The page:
The writing has been on the wall for years, but then Covid came. Although we know that children and teens are statistically less social (at least in person) than any other generation, nothing could have accelerated this phenomena like a global lockdown.
Not only did our kids give up time with friends and after school sports/activities, but they also lost their second home and probably biggest social setting, their school!
As the world slowly transitions back to normal, there are many opportunities to inject some much needed social connection into your child’s life, and the best part is, all you need is Y-O-U.
Below are a variety of things that you can do that will help foster a sense of connection in your kids and help make kids happier:
Get Back To Family Dinners
Did you enjoy the tradition of family dinners and game nights from the first few weeks of lockdown? Let’s get back to them shall we? Gabor Mate, a leading figure in childhood development and trauma agrees. The communal or family dining table has been around for centuries and has proven to be a key moment of connection in a child’s daily life.
Indulge In Family Activities
Similarly to family dining, family activities can also help boost connection with your child. By actively participating in their interests, you show your kids that their likes and interests are of value and that you support them. It can also bring out our inner child, who may need to come out and play a little more often. So, although smartphones can make life convenient as you order groceries while at a playground with the kids, try to put the phone away when you can to be present and actively indulging in adventure with your children.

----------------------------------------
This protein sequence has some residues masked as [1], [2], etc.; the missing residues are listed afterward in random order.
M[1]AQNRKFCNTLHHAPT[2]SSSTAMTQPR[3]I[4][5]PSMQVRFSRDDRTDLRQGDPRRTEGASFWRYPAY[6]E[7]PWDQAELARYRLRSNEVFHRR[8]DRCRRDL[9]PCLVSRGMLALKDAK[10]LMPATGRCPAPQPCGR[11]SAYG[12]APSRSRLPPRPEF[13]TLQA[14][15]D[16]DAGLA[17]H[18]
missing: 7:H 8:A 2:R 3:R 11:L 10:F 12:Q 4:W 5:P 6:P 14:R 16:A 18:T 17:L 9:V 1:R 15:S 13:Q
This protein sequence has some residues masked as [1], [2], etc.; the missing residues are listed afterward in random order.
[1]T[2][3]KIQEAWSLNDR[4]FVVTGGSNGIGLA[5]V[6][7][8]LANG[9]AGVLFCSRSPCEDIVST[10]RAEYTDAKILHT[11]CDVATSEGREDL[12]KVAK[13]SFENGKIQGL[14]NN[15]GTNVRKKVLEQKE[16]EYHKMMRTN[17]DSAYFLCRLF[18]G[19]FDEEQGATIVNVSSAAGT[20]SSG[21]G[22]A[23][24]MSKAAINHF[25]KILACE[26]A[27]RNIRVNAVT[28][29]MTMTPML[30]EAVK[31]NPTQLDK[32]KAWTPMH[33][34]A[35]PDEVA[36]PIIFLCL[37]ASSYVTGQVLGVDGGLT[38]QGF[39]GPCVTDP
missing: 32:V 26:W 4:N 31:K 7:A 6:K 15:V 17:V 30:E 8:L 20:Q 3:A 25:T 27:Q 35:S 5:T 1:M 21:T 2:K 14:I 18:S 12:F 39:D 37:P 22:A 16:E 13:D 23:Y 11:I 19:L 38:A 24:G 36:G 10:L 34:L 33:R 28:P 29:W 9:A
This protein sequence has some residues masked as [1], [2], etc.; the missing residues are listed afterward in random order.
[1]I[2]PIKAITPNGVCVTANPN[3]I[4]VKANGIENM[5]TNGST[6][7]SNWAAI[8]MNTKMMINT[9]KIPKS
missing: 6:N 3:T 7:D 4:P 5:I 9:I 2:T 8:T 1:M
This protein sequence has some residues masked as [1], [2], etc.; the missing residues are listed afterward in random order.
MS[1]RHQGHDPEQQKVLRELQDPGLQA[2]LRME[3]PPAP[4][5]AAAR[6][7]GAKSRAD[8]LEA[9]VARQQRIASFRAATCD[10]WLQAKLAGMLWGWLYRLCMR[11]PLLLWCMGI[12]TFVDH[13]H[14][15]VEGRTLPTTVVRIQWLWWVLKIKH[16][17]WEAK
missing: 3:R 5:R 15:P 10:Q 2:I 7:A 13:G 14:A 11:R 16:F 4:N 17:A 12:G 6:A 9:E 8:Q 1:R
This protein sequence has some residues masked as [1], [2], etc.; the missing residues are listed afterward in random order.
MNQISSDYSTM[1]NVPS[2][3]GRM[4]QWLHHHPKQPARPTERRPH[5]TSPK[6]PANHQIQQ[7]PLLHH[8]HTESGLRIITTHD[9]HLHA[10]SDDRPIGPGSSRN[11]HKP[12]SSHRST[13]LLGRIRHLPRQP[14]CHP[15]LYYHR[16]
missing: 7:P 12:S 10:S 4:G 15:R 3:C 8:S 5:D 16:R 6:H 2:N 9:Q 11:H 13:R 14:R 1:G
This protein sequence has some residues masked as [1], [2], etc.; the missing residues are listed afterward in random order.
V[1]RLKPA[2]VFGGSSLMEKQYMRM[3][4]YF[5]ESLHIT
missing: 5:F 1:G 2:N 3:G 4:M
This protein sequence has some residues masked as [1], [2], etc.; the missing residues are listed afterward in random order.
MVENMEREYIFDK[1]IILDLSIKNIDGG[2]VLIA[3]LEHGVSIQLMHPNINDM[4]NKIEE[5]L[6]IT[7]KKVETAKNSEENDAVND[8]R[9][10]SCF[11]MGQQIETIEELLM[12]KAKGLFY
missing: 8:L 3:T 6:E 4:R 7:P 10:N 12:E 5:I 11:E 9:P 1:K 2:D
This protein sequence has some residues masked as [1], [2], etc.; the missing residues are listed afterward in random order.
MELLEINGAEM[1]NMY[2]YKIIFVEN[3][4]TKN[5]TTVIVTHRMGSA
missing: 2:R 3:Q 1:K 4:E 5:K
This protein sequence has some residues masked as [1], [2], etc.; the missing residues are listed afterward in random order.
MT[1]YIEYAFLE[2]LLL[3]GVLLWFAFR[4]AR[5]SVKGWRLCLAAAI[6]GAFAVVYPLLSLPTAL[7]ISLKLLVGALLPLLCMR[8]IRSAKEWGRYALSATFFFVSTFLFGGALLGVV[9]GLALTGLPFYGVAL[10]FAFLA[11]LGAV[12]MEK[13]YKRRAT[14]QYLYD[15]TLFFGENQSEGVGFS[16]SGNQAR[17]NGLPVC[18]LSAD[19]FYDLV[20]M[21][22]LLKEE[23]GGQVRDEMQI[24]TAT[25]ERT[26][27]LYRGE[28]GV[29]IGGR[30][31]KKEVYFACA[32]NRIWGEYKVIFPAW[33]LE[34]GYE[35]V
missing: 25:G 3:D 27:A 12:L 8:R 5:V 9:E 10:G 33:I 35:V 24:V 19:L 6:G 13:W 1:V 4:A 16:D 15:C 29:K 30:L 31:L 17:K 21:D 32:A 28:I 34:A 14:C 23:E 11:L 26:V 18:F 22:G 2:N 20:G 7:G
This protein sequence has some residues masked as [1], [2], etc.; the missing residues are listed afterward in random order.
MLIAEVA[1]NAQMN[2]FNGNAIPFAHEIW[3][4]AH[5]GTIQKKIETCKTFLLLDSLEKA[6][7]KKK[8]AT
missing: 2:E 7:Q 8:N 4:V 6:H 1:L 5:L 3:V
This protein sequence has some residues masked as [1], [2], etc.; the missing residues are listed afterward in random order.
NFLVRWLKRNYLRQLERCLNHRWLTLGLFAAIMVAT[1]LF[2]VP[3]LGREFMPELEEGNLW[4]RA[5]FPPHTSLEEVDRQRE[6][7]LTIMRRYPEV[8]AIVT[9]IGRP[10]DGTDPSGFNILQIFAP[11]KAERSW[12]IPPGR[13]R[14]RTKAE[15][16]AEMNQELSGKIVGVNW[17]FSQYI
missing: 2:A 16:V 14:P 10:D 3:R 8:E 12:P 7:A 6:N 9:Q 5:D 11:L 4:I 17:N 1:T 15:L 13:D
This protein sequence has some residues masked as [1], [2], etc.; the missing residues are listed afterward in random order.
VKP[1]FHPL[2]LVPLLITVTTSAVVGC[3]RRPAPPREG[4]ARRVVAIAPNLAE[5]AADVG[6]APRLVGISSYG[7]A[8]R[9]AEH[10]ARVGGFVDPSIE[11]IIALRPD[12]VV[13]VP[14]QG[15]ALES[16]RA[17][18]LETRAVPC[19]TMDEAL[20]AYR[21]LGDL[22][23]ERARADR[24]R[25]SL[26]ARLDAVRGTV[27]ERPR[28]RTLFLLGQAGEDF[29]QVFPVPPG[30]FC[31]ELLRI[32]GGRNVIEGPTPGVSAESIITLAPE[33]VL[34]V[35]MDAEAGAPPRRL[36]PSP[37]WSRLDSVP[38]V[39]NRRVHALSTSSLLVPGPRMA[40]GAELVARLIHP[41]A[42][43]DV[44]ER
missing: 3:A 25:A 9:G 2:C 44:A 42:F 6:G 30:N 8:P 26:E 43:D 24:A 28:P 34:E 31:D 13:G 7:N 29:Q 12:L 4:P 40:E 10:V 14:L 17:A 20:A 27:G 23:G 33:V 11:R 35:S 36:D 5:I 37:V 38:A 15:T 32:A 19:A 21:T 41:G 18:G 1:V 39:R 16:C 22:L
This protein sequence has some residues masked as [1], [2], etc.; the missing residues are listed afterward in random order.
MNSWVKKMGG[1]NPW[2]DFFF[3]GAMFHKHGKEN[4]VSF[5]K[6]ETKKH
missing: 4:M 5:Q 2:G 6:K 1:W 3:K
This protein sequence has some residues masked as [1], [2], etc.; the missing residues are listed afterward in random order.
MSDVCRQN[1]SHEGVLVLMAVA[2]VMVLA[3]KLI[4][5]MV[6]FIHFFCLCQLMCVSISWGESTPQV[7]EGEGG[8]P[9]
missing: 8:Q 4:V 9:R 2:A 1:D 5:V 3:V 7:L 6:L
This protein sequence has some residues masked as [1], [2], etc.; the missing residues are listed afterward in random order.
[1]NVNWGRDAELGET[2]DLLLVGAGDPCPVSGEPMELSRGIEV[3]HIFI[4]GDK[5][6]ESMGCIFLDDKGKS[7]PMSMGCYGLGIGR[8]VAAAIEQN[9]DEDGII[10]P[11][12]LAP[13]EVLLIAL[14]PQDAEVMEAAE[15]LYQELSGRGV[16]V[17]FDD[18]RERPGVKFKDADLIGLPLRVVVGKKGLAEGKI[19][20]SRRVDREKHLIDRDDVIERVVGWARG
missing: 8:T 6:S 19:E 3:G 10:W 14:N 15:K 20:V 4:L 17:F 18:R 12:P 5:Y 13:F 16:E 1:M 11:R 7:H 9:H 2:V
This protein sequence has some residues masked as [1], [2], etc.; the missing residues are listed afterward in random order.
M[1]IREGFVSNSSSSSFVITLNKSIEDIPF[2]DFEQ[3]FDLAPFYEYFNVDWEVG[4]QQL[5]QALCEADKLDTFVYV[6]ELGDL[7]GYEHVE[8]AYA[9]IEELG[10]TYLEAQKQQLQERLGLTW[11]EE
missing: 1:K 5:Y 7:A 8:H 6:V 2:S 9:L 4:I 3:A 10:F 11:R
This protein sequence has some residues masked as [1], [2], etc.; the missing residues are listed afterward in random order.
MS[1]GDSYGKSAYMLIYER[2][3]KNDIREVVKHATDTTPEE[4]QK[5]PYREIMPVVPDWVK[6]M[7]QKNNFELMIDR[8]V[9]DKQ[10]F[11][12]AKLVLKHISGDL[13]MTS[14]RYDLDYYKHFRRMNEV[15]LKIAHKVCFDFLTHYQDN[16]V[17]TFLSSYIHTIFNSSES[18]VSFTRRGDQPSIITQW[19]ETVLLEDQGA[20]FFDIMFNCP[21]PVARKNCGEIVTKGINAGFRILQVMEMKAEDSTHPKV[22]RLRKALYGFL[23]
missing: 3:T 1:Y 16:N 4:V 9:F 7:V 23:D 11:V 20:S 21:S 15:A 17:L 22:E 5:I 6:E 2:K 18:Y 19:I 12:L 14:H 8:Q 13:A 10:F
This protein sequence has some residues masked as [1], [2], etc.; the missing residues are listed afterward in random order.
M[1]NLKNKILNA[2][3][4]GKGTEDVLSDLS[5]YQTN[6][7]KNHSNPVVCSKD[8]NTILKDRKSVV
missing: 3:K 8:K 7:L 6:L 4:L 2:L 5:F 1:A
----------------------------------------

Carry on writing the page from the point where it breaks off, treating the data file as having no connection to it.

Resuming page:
Expand Your Nurturing Spirit
This one should be self explanatory! I’m sure we all could use a hug or two after the last two years. Some children need that little extra TLC in times like this, it’s good to recognize when they may need a little more nurturing and a signal of support.
An Open Ear and Assuring Disposition
As parents, we can often get stuck in emergency clean up situations. We see our child’s big emotions and valid concerns and jump right into action, problem solving instead of actively listening. Problem solving has helped us in the past, but it’s not always needed. One of the best things we can do for our kids is to listen, really listen and provide comfort and assurance instead of a list of next steps.